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Writing for the Ages
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Barbara Klaser and Mark Terry made interesting comments on the subject of "Artistic Mortality"

I don't write for immortality. Don't know how you can. I sort of hope my kids will as adults--after I'm gone, I guess--pick up one of my books and read it and say, "It's a little like having dad in the room." Otherwise, well, I do my work, day to day, and figure the future will have to take care of itself."

I don't write for immortality. As a somewhat shy person, though, I think I write partly for self-expression, as an opportunity to think through and take my time saying the things I don't talk about. I actually think people know me best if they read my writing. Combine a need for expression with a vivid fantasy life and an aptitude for language, and it becomes inevitable that I write fiction.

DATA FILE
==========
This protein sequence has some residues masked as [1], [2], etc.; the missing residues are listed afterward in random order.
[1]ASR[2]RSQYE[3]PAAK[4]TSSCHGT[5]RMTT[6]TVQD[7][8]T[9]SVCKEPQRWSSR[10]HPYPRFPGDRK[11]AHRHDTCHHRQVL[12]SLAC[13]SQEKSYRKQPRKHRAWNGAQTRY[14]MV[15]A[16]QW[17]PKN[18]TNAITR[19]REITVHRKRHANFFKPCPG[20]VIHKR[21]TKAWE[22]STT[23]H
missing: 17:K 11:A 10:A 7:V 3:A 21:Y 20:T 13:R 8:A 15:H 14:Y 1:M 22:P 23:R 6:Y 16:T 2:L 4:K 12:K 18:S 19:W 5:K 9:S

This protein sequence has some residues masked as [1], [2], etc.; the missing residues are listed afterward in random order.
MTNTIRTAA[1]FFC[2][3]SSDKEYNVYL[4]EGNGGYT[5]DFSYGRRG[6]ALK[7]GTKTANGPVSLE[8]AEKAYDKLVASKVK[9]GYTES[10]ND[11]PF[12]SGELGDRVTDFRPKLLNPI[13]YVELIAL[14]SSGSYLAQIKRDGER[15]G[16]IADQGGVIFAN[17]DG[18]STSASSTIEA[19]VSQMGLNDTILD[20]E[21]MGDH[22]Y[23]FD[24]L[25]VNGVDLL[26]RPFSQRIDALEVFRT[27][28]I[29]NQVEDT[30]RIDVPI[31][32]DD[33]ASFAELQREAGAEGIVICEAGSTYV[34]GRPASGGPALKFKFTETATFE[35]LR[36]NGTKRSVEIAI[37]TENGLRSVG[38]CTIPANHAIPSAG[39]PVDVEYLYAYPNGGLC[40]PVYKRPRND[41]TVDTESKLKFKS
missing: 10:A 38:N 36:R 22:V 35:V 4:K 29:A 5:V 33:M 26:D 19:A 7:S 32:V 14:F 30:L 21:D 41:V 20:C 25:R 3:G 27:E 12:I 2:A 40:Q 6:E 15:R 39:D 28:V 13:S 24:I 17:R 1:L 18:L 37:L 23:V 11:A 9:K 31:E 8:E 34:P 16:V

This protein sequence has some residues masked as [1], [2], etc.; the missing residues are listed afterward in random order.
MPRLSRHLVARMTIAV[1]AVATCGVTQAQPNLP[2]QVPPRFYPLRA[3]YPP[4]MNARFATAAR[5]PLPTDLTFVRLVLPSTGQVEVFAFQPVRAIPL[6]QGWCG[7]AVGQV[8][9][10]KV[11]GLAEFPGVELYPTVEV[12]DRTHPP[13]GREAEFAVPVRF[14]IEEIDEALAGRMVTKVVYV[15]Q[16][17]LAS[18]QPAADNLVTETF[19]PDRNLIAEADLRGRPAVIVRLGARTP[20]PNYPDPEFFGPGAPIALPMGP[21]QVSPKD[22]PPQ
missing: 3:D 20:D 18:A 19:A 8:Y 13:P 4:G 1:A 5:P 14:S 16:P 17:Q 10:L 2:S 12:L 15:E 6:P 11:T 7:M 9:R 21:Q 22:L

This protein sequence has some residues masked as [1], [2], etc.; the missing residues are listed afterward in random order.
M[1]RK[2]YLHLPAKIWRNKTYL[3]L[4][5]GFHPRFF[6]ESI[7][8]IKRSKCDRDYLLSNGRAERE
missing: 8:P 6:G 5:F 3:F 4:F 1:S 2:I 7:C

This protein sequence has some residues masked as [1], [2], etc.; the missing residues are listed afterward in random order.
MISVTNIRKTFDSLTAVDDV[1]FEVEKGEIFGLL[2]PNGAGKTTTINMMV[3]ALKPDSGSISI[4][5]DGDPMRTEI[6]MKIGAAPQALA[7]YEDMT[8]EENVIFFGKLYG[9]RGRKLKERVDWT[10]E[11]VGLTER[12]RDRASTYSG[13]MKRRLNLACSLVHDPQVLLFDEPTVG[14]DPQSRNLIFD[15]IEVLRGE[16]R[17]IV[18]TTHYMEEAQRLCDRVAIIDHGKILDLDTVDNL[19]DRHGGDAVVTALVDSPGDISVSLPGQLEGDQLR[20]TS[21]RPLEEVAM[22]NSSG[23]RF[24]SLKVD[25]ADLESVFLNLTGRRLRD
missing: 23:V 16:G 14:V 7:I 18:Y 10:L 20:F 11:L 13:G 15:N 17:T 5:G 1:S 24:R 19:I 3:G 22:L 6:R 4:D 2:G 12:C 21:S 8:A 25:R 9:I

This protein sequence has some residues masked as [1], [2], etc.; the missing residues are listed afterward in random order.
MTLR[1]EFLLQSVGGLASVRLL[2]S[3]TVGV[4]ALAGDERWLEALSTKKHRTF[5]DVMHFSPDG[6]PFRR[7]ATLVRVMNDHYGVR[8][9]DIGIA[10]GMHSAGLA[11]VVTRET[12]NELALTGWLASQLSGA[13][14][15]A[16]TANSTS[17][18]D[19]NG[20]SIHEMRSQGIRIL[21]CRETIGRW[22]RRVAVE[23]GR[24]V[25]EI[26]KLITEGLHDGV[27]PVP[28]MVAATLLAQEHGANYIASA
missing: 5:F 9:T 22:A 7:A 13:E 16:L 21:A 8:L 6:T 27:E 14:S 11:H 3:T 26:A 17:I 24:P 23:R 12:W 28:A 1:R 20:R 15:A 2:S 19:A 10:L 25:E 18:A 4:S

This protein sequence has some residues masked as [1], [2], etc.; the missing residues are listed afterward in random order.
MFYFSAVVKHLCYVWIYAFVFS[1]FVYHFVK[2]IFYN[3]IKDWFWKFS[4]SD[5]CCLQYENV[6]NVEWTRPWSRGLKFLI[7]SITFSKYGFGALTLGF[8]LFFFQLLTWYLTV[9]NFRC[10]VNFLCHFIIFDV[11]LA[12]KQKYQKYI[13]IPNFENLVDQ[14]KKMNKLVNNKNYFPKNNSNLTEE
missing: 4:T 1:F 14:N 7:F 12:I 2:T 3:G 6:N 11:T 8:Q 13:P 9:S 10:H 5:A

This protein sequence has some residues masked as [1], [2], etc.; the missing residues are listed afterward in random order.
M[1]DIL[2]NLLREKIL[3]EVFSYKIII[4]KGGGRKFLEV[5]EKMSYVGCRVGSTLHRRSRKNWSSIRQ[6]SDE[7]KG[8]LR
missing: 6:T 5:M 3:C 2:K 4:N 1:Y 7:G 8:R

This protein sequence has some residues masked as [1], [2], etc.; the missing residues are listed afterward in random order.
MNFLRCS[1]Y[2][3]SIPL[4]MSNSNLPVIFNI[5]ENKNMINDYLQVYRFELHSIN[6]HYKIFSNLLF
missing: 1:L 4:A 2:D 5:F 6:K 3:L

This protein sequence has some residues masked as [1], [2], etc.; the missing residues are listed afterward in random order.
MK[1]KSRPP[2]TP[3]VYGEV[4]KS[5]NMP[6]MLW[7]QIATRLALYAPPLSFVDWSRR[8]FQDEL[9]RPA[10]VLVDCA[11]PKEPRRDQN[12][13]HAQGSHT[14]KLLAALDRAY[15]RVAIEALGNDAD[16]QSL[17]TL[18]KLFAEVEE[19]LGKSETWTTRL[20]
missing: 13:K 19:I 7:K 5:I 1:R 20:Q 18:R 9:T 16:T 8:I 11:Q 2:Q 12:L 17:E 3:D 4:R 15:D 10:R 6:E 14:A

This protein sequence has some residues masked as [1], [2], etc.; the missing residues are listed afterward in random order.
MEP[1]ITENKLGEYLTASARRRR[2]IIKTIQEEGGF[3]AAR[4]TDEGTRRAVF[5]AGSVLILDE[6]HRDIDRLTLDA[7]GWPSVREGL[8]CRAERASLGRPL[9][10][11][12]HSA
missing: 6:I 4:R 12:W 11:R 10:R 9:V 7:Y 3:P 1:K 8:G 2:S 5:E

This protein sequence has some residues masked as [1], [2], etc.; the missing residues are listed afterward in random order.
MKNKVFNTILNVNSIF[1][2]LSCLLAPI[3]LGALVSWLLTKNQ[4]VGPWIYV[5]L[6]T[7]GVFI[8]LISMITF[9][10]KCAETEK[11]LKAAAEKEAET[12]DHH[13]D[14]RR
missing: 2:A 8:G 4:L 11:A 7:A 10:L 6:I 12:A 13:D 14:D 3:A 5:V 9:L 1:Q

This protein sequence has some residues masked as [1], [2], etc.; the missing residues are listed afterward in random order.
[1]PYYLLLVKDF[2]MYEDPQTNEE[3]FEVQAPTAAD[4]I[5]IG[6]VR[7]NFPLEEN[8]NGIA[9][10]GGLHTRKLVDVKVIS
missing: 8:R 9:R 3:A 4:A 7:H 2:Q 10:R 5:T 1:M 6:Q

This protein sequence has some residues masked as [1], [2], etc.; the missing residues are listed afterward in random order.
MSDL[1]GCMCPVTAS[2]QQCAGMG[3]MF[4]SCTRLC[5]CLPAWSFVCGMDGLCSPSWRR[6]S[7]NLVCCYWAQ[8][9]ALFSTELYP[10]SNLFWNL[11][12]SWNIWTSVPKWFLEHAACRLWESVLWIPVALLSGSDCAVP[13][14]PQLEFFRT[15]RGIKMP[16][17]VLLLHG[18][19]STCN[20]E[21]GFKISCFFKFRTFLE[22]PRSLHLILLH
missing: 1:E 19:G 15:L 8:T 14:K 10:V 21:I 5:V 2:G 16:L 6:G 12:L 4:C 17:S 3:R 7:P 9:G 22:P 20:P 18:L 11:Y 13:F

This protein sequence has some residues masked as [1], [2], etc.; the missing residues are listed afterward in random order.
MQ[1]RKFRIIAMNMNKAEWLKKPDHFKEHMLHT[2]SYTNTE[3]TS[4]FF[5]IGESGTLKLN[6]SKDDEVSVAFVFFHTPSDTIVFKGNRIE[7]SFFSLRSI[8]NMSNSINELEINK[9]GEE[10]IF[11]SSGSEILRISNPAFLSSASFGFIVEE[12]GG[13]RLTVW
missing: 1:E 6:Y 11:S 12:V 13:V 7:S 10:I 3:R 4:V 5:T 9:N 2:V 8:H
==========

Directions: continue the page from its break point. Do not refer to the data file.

Myself, I've never had the slightest ambition to write for immortality, to write The Great American Novel. Is that a damning confession? Does it indicate a fatal lack of seriousness?

I've always loved making up stories and enjoyed the challenge of manipulating words. My ambition has never extended beyond getting published and having my stories read.

Like everyone I have my own beliefs and opinions but the world isn't desperately in need of my advice. I have no great *Message* to bestow upon humanity. My sensibilities and insights are not superior to those of everyone else.

What a lot of us need, though, is an engrossing tale to take our minds off the world for a few hours. Which is what I hope Mary and I can provide occassionally.

As for posterity, as for immortality...I do hope that our books might linger in libraries for a few decades (until the writing of this era becomes too dated to entertain much of anyone) so that after I'm gone, from time to time curious readers might find our work in the stacks, enjoy the stories and wonder why they never heard of us.

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